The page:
This shoe promotes better foot and joint health — and may also help alleviate pain if you have any. For example, a 2021 study published by the Annals of Internal Medicine found that wearing stable, supportive shoes improved participants' knee pain more than flexible, flat shoes. The authors recommended supportive shoes.

The Connecticut Podiatric Medical Association and the American Podiatric Medical Association (APMA) agree. To help buyers better evaluate the many shoes on the market, APMA created the Seal of Acceptance to denote brands that "promote good foot health." Companies approved by APMA are indexed here.

Also worth noting is the shoes' impact on other joints above the ankle and knee. As of February 2023, some 2021 knee pain researchers were recruiting participants for a new study on the connection between shoes and chronic hip pain. What connections they find (or don't) remain to be seen, as data collection is still underway.

Dedicated Walking Shoes

Barksdale also suggested dedicating a pair of shoes solely to walking and/or running. "Shoe pattern wear is different based on activity," she explained, "so you want to refrain from wearing your everyday shoes when you're active and working out."

The connection between walking and health has been noted in research, in both cognition and overall well-being.

This may mean that your favorite pair, comfy through it may be, must be replaced to ensure proper cushioning and support for walking. Luckily, many signs of wear are apparent. For example, you'll know it's time to retire a pair of shoes when the treads are flat or even gouged, or the upper fabric is torn (perhaps over your toes, in the toe box).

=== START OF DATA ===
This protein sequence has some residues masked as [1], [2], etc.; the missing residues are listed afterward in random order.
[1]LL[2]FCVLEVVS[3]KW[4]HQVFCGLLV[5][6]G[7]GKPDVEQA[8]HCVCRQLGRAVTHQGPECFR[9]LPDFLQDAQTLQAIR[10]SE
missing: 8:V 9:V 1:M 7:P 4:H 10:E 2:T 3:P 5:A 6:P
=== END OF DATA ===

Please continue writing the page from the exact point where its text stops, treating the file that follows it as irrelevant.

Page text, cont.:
Another way to check, according to Avera Health: Look at the back of your shoes. Are they leaning to one side? If yes, "they're no longer stabilizing your foot," it's time to replace the pair.

Remember to Stretch

Finally, for new walkers or those looking to increase their distance or frequency, Barksdale recommended three strategies:

1. Wear a good pair of shoes.

2. Stretch both before and after walking. Target your Achilles tendon and calves specifically, as these are critical for walking. Stretching can promote better balance and also prevent injury.

3. Listen to your body. Soreness is one thing, but pain is another. "If you begin to have foot pain," Barksdale said, "see a foot specialist." Don't wait.

The connection between walking and health has been noted time and time again in the research, whether it's improvements in cognition or overall well-being. Your footwear can help you benefit most from your daily steps while minimizing your risk of injury and pain.

Unlike other forms of physical activity, which may require equipment, field time or memberships, walking is more accessible. It can be done just about anywhere: in your yard, in your neighborhood, downtown, at a park, alone or with friends. This versatility makes it easier to fit walking into your life.

Natalie Schriefer
Natalie Schriefer is a lifelong athlete. She has written for Wired, NBC News Think, Huffington Post, and MTV, among others. She is a freelance writer and academic editor specializing in health and human services. You can read more of her work here: or follow her on Twitter: @schriefern1 Read More